Give David Hardie credit. The owner of the building and restaurant that was named Enotria for two decades went “all in,” as he says, on trying to make that spot exciting and a draw to diners.
Sacramento may not be the TV and movie hotspot that places like Austin or Atlanta have become, but on the set of one locally-produced film being made in El Dorado Hills, optimism is high for the greater Sacramento area to develop a burgeoning filmmaking scene.
Wine tasting is often an experience shared only by the taster and pourer. A brewery tasting room, however, needs to facilitate the gregariously social aspects of craft beer, making space for interaction and mingling. Room to brew, room to chat and room to sample flights of beer make for highly dynamic spaces that bring to life the distinct personalities of brewers and their art.
Sacramento State has long been known as a campus rich in cultural diversity. According to the U.S. News & World Report, it is the 15th most diverse campus in the west, while Collegefactual.com ranks it 24th in the nation. Robert Nelsen, Sac State’s new president, says that diversity is precisely why he came to the university.
Where in your local supermarket do you find the curry leaves? How about dumplings filled with red bean paste, or maybe smoked duck. Does your local grocer have fresh menudo, warm tortillas right out of the oven, or miso broth prepared that morning on-site? Independent grocery stores focused on specific ethnic cuisines are thriving in Sacramento, enjoying a boom in customers from beyond their base cultural markets.
Yesterday afternoon I had the pleasure of being one of about 30 “thought leaders” invited to a private performance by the Sacramento Ballet as they proved that, indeed, ballet is back.
When Faiz Saif got his electrical engineering degree from Sacramento State in 2010, he never dreamt his business card would say “Owner, Clothes For Bros” just a few short years later. But thanks to a downturned economy and the presence of a unique store in south Sacramento, Saif isn’t looking for an electrical engineering job anymore. Instead, he’s looking to expand his growing business into a retail empire.
Let’s eschew the wonders of hops and malts for a minute to explore the fizzy but kid-friendly offerings of Sacramento beverage artisans.
Nearly 150 volunteers spent Saturday, September 19, sprucing up 10 homes in South Oak Park during the 26th annual Paint the Town event, sponsored by NeighborWorks HomeOwnership Center Sacramento Region.
Our team of local bankers recognizes that many middle market businesses began as, or still are, family-run organizations. With more than 200 years of banking experience, we’re well-versed in addressing the unique needs of these companies. Nearly 75 percent of our clients are privately-owned businesses—a majority of which are owned and managed by families or entrepreneurs. It’s our pleasure to be an integral part of their lives.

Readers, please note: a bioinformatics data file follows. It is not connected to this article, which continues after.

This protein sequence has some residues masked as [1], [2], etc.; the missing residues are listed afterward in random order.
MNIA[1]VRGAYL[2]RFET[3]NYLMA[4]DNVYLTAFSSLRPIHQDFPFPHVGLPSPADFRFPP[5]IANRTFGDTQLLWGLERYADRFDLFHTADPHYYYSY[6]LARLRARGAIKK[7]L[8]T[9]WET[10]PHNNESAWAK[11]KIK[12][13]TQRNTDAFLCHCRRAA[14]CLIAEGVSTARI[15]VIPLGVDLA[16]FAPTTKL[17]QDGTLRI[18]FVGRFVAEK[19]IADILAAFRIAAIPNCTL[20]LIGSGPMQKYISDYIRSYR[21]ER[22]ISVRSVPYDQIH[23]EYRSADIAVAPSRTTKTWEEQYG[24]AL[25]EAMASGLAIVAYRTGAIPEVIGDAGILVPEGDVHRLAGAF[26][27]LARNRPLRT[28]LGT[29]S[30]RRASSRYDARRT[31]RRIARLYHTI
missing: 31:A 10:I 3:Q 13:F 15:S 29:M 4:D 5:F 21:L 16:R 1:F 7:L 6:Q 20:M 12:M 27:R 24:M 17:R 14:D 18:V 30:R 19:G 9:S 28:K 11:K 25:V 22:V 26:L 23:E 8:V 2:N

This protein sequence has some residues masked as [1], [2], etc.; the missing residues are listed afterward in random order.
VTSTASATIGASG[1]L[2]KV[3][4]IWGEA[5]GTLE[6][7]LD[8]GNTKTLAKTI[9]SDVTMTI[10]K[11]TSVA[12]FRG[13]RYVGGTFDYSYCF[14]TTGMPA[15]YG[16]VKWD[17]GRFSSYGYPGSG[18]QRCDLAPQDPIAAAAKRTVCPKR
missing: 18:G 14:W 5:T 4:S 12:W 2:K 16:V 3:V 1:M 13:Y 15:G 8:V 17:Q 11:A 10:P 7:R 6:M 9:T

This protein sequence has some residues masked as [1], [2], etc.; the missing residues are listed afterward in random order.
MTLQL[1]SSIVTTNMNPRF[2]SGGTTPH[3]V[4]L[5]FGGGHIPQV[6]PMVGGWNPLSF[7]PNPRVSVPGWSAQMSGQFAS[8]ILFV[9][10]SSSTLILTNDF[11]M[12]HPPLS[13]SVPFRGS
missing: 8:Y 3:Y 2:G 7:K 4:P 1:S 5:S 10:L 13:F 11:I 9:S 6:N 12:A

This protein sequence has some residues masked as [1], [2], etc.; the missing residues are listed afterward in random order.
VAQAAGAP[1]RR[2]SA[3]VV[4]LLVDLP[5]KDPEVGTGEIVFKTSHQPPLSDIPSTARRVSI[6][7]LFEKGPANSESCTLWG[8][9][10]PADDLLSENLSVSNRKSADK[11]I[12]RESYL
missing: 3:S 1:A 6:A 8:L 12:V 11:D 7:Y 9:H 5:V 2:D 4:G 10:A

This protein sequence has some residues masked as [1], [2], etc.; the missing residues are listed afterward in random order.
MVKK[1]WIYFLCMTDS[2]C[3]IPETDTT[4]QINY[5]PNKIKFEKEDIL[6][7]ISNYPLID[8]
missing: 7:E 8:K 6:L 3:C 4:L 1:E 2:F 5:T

Matthew and Arlette Woods were professionally unhappy and unfulfilled. One night, they both came home worn out from yet another long work day, and a seemingly innocuous comment sparked a decision that changed everything.
“We are lucky to work with a great team here, because this is not always easy,” says set designer and charge artist for B Street Theatre Samantha Reno. “You have to be flexible, you have to be quick and you have to make good, solid decisions. The schedule can be grueling, but the show must go on.”
For most people, William Glen was an enduring symbol of simpler times, a homegrown survivor of bad economies and big department chains. For Mark Snyder, the store was a family treasure. His father, Bill Snyder, co-founded the original store more than 50 years ago. But in 2010, the William Glen story became a tragedy, closing down after Bill passed away from lung cancer.
Artists in hard hats toured the Golden 1 Center construction site during the first week of September to get a first-hand look at the locations selected for four public art projects. Shelly Willis, executive director of the Sacramento Metropolitan Arts Commission, led four orientation sessions for the 17 artists who have been selected to submit proposals in late October.
It’s a story as old as marketing itself: A company looking to sell more widgets pays a famous person gobs of money to pitch their product and drive up sales. Some celebrities pimp so many products — we’re looking at you, Peyton Manning — we almost forget what made them famous in the first place.
This type of belt is popular overseas, not so much in the U.S. But for the past few years, Brig Taylor and his wife, Michelle, have been on a mission to make hole-less ratchet belts the go-to accessory for American waistlines.
Energy: That’s the word that gets repeated often around the Warehouse Artist Lofts on R Street between 11th and 12th streets, and for good reason: The mixed-use loft project is teeming with artists, creative retailers and enterprising restaurants whose diversity is matched only by the eclectic mix of business owners who have bought into developer Ali Youssefi’s plan for the building.
The lineup of restaurateurs expanding in the Sacramento region is a long one. Here’s are 10 of the most notable names:
Around the Sacramento region, the Mulvaney’s attitude is rare. So many other chefs and owners are taking up those offers or have their own plans to expand. 2015 is proving to be a banner year for restaurant expansions, and as Sacramento’s new Golden 1 Arena rises, 2016 will surely continue the trend. Here’s just a partial lineup of what’s shaking down around the region: